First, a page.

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Thursday November 4th, 2010
Today we planned our project as seen on our procedure and materials list pages.
We will be writing observations, concerns, and questions here so check back daily!

Friday November 5th, 2010
Today we started separating the substances from our heterogeneous mixture.
Here are some thing that we noticed:
  • The fine metal sieve was too fine, and the sand, salt, and iron could not fall through it and into the 500mL beaker. This made made the experiment a lot more difficult and tedious because we had to hand-pick through the mixture to take out the wood and aluminum.
  • The aluminum was pretty easy to separate from the mixture, but some of the wood shavings would get buried at the bottom of the mixture and were difficult to pick out with our bare hands.
  • When we attempted to use the tweezers to separate the wood shavings from the mixture, we found out that the iron was attracted to the tweezers. This made it very difficult to use the tweezers to pick up the wood shavings from the mixture.
  • Because the iron was attracted to the tweezers, the tweezers were useful for checking the separated substance beakers for traces of iron. We would simply stick the tweezers in those beakers and move them around a bit, and if any iron filings were stuck to the tweezers, we would know that we would have to do a better job of separating the iron from that substance.
  • When we attempted to use the magnets to separate the iron from the mixture, we noticed that the iron brought the wood shavings and some sand on its way to the magnet. The wood shavings and sand became wedged in between the iron filings on the magnet.
  • When we tried to use the spoon to scoop up the last few remaining pieces of aluminum out of the mixture, we observed that the iron was attracted to the spoon as well.
  • All in all, we have observed that our procedure and materials thus far were not thoroughly thought out, and they have presented issues with their efficiency and functionality.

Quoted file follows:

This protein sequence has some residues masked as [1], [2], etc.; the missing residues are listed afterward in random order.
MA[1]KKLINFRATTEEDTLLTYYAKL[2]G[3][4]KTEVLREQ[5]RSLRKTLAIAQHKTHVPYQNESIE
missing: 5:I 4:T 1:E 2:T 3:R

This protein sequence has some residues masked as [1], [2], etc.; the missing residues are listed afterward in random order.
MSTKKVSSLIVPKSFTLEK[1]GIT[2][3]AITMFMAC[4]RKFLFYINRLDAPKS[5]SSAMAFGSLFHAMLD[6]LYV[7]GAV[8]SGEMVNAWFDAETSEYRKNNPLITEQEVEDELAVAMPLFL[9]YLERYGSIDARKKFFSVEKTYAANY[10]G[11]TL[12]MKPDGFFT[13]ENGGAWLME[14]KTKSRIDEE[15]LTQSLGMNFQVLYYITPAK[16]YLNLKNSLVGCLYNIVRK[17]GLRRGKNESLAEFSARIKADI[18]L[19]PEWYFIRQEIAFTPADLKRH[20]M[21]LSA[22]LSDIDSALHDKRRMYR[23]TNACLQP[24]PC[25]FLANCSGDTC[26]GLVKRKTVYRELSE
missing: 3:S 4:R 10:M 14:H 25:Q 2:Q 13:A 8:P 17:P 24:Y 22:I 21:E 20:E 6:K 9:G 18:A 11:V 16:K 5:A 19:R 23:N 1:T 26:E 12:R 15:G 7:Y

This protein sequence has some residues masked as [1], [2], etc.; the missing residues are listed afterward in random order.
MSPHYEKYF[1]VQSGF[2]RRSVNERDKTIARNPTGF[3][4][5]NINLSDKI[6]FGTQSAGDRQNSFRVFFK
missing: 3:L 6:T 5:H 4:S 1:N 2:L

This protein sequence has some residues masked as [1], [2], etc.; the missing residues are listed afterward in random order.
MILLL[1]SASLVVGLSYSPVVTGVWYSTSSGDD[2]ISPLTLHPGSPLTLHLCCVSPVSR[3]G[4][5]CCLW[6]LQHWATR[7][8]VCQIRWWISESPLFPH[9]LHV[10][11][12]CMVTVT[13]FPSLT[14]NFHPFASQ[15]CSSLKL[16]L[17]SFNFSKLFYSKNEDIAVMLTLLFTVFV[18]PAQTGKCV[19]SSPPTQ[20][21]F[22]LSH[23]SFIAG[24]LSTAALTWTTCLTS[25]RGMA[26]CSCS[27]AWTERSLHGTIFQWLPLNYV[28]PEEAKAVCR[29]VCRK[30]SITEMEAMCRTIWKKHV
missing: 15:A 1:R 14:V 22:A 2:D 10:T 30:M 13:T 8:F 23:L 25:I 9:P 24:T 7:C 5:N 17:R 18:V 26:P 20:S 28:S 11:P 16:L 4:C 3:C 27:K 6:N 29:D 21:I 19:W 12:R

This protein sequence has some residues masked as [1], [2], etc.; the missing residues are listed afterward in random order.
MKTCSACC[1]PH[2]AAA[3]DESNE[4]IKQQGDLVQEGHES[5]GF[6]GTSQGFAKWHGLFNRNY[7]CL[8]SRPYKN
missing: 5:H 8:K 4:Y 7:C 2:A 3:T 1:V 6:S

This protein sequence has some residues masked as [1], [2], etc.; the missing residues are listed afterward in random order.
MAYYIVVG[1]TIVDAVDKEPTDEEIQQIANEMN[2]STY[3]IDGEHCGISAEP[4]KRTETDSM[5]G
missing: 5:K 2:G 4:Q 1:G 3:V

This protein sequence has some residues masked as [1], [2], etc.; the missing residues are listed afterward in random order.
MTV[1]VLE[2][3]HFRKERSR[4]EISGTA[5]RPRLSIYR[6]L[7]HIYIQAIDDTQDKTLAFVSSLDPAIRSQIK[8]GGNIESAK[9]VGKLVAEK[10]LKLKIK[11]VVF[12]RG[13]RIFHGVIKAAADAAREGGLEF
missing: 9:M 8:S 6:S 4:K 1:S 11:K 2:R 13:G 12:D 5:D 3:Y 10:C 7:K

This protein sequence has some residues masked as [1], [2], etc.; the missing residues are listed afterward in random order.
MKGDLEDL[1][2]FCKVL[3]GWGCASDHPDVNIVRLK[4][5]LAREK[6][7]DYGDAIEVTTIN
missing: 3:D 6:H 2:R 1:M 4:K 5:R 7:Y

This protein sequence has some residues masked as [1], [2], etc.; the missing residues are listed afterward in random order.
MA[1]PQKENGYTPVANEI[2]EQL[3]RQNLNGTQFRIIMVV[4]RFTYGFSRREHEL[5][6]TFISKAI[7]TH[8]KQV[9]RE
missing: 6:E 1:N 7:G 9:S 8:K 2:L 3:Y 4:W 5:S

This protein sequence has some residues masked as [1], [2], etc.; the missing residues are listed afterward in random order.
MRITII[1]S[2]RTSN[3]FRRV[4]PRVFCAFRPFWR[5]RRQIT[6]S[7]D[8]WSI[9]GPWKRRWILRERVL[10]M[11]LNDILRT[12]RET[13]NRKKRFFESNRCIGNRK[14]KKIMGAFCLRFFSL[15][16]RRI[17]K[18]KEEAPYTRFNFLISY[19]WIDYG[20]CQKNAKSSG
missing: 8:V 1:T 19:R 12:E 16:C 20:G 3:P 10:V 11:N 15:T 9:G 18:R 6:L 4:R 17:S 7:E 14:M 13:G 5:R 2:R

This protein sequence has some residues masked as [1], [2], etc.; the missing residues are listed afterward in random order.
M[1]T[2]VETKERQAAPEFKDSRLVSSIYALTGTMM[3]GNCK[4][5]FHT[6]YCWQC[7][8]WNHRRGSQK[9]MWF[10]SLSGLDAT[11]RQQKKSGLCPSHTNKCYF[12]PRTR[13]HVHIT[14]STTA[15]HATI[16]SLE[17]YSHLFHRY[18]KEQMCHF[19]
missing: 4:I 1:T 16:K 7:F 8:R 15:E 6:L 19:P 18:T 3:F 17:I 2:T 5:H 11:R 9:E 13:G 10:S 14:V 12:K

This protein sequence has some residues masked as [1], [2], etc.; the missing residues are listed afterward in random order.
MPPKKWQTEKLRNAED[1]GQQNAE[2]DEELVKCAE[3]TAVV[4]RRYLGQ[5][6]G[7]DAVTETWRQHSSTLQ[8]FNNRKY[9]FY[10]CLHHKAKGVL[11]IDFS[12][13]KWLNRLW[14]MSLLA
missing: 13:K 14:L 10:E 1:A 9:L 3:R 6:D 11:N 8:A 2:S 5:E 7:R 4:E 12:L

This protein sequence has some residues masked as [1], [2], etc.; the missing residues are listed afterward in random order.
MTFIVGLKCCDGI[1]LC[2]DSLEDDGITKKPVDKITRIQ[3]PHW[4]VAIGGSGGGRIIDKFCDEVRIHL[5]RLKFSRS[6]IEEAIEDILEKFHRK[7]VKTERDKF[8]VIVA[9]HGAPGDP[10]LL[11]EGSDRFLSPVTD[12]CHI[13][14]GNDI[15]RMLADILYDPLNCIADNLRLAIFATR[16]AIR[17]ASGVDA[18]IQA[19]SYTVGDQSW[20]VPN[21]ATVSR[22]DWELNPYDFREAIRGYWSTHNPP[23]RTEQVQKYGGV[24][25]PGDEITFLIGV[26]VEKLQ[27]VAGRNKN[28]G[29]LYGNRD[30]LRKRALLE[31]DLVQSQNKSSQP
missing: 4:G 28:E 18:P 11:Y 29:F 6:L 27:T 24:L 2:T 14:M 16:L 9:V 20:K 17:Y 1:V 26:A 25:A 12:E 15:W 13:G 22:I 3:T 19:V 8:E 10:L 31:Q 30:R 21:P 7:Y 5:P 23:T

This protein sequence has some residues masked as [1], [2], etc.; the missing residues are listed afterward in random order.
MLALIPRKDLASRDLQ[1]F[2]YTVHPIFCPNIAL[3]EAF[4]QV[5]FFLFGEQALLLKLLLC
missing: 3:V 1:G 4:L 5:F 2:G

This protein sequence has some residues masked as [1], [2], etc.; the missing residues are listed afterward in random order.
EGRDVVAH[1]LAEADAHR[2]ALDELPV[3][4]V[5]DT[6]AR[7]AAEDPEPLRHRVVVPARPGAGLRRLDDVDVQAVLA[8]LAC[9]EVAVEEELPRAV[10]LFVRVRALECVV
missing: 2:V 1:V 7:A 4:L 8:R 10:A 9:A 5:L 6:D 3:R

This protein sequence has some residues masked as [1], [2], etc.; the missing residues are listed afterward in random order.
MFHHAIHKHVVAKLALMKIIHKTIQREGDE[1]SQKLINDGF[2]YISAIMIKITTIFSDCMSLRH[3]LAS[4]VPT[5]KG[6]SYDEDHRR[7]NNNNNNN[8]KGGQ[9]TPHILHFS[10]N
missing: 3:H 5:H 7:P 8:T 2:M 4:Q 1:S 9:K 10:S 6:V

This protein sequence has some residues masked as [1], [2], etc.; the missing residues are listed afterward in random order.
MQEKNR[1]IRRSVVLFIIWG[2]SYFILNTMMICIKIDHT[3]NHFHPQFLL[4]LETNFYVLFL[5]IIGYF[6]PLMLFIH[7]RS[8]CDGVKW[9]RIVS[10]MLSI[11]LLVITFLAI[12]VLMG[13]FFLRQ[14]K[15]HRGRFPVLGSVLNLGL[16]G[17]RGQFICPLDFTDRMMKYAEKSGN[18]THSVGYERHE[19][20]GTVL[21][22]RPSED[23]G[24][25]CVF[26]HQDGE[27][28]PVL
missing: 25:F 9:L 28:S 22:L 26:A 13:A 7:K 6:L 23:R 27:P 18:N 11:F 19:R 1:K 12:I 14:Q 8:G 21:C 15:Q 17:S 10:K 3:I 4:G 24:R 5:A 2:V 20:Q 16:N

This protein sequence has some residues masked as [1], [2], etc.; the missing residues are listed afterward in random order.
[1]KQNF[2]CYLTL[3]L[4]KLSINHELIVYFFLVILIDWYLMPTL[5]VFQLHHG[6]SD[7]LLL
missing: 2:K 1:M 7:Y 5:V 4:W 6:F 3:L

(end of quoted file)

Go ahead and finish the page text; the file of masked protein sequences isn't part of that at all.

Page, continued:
Monday November 8th, 2010
Today we continued to separate the heterogeneous mixture. We completed separating the wood shavings, iron and aluminum.
Here are some things we noticed:
  • Because our procedure has presented some issues and has proved to be inefficient, we had to sacrifice some things in order to complete as much of this project as possible. For example, because it took so long to get every last piece of the wood shavings out of the mixture, we found ourselves very behind schedule and had to leave some of the smaller pieces of the wood shavings in the mixture. We also had to rush and therefore were sloppy with our materials. Because of this, we found sand all over the table, on the green trays, and in the iron, aluminum, and wood shavings beakers. We attempted to recover as much of it as possible, but we were short on time.
  • When we finally added water to the remaining mixture of sand and salt, the water turned a brownish color, and all the sand and salt sank to the bottom of the beaker.
  • As we stirred the mixture with the spoon, a black, silvery coating appeared on top of the water. It had a consistency similar to the foam you would find in a cappucino. We realized that this was iron, meaning that we did not do a good job of completely separating the iron from the mixture. This was surprising considering that we took extra care to run the magnet through the mixture several times to ensure that there was no iron remaining.
  • As we scraped the iron off the magnets, a black residue was left over on our hands. We didn't think anything of that fact until we saw the black, silvery coating on top of the beaker containing the mixture with water added to it. This led us to think that perhaps the iron left a residue on the sand, which then created the black, silvery coating on the water.
  • Our final result for today looked something like this: the black, silvery coating on top of brownish salt water with a layer of sand and perhaps some salt that had not yet dissolved on the bottom.